First, lightly and quickly sear roast in a smoking hot pan covered with a thick sheen of oil.  It's done properly when there is a light brown crust on each side and the smell is pleasant, not acrid.  Don't overdo!

Place roast fat side up in crock pot and cover with the remaining, ingredients which you  have blended in a bowl. Cover and set to lowest setting. Seven to eight  hours later, the meat will be falling apart tender and the au jus will be  fragrant and  incredibly good,.  The cranberry adds a delicious undertone, not a fruity taste.  Mom said she would have preferred some crusty Ciabatta rolls to stand up to dipping the sandwich, but messy will work with a knife and fork.

I may not understand how it worked but boy did it smell tasty!  (I got some plain beef treats as this had garlic which doggies should not eat)

Abby Lab


  1. OMD OMD OMD OMD your mom is like OUR Super CHEF Sasha... OMD you are sooooooo lucky...

    Our mom has MAD LOVE fur the Crock Pot cookering of stuffs... We just know that the meats come outta there... TENDER and JUICY... today we had Cubed Steaks with Mushroom Gravy

    We MUST get our mom to do the Cranberry Sauce thingy... Was it just the Jelly kind or was it the Whole Berry?
    GUESS WHAT.... SOMETIMES when mom Cookers HOME MADE Foodables fur US... she puts in Half a can of Pumpkin and Half a can of Whole Berry Cranberry Sauce... WE Love those flavors together...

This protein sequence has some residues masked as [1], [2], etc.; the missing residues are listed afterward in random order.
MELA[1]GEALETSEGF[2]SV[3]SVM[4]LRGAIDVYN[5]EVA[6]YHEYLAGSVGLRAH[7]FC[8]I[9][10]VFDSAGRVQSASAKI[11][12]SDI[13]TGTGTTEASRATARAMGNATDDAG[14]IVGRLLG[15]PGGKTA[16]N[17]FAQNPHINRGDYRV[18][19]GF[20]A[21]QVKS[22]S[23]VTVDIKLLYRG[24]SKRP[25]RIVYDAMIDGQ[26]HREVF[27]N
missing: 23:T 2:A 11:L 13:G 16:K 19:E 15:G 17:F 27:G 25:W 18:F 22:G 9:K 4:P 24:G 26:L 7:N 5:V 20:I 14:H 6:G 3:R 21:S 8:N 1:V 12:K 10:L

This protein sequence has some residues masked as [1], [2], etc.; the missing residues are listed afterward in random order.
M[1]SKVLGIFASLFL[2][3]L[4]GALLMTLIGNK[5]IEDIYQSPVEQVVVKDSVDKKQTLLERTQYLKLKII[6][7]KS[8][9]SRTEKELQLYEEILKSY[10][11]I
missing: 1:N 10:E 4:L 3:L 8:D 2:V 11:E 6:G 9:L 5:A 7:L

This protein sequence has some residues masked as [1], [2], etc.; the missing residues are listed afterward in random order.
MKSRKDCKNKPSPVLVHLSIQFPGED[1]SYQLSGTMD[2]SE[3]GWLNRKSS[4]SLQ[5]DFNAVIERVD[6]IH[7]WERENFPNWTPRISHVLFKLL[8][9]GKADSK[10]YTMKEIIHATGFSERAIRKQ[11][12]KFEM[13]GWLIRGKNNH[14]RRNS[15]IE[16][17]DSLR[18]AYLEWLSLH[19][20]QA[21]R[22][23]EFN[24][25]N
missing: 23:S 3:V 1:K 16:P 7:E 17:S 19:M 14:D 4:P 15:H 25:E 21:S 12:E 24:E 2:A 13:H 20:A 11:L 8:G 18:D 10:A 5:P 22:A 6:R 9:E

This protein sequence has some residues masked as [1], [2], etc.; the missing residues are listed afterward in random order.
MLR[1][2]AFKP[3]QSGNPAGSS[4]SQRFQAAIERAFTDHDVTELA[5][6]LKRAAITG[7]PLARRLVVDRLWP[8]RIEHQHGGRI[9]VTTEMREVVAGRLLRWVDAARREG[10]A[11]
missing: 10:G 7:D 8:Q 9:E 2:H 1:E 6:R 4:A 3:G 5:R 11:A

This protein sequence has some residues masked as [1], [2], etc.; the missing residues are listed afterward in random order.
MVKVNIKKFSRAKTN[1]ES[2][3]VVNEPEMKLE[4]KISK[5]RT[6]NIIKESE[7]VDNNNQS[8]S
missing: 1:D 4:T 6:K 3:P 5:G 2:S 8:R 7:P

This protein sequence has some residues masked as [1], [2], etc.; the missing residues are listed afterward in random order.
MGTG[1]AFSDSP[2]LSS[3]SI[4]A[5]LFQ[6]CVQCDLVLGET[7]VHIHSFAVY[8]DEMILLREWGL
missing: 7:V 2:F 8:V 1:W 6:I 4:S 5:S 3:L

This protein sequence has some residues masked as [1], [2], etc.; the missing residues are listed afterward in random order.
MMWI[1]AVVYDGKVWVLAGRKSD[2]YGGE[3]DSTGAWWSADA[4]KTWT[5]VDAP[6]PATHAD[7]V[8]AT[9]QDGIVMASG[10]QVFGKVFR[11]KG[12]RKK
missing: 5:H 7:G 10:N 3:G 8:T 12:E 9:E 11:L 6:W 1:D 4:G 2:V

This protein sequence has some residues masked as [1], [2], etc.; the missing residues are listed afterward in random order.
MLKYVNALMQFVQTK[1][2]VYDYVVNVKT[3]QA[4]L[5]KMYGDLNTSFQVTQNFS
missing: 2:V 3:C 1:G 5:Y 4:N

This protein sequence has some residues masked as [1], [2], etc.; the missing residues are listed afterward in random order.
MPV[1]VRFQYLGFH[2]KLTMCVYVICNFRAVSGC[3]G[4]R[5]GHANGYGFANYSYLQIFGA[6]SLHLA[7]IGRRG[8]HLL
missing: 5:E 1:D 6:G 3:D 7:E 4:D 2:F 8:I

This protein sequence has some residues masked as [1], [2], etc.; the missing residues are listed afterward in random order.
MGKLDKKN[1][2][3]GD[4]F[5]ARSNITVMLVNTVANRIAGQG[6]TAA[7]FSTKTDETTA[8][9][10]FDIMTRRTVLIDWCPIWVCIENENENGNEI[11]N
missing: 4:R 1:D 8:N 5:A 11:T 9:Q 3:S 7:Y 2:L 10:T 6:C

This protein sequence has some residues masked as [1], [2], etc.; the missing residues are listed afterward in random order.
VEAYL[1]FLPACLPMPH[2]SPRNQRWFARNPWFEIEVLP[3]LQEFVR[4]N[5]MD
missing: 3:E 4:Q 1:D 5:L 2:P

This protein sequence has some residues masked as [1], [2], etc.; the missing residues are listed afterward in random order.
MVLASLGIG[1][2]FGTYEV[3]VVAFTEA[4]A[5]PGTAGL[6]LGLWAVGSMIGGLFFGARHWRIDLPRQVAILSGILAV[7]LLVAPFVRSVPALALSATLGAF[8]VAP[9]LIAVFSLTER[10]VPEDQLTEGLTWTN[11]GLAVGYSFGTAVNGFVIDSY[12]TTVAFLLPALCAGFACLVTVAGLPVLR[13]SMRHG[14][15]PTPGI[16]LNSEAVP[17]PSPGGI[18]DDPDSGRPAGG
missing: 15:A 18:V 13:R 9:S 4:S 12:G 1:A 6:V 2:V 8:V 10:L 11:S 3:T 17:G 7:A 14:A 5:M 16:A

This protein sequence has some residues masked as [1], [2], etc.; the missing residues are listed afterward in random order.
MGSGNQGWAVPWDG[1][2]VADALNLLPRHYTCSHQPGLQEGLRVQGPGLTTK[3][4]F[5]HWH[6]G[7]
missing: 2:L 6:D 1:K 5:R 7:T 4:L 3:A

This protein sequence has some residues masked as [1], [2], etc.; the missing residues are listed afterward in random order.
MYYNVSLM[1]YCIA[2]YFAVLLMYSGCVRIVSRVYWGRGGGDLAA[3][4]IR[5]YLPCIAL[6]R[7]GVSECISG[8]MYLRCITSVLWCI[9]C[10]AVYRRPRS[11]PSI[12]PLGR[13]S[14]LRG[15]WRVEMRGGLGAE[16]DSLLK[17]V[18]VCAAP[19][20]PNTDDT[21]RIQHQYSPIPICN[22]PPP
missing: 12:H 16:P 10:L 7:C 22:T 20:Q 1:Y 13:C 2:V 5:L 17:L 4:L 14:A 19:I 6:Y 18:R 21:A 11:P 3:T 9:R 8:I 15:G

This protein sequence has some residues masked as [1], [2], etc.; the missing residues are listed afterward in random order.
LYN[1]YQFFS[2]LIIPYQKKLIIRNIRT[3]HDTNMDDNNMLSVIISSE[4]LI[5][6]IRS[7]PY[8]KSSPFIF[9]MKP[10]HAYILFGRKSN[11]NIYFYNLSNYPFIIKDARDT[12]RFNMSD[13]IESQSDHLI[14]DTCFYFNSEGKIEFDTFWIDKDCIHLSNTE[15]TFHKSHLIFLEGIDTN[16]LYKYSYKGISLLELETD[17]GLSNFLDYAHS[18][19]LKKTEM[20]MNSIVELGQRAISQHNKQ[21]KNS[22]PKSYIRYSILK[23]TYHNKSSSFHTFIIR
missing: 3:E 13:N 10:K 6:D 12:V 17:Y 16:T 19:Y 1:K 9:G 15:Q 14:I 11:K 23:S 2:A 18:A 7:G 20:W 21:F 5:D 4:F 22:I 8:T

2. Frankie and Ernie - I saw the can - it was the jelly kind of cranberry Mom LOVES to cook she and Dad only eat out once or twice a month, which is great as they're not gone eating foodables without me.

    Since it's been hot out Mom made me some "Frosty Pause". She mixes a large container of vanilla yogurt, a banana and a little bit of honey in the blender and then she freezes in the dixie cups, using a dog bone as a handle for it. When they're frozen, peel the paper off and SLURPPP

    Abby Lab

  3. Hari OM
    No doubt at all about the chemistry, Abby... mine'll be the paneer and vege sausage substitute though...LUURRVVV cranberries... Hugs and wags, YAM-aunty xxx

  4. Gosh, your mom sounds like a pro! My mom not so much ...she tends to just wing it. Sometimes her recipes are amazing and other times not so much

  5. We have a similar recipe, but we only use three ingredients: onion soup mix, a can of stewed tomatoes, and some kind of beef roast. (We found that our Wegmans store brand onion soup mix doesn't have msg in it.) We'll have to give your version a try sometime. Sounds yummy!

  6. Oh yes, this sounds so yummy. Mo is always looking for new crockpot recipes. She will just have to try this one too. Thanks for sharing although we too didn't get that whole Maillard thingie:)

    Woos - Ciara and Lightning

  7. That sounds super yummy, but I don't think your momma was speaking English!


Welcome to The Book of Barkley and the Blogville dog blogging community. This blog was created for more memories of Barkley as well as updates on our Lab Rescues that have joined our household since Barkley left us.

Stop in and say hello. However, comments from strangers offering business links will NOT be posted. I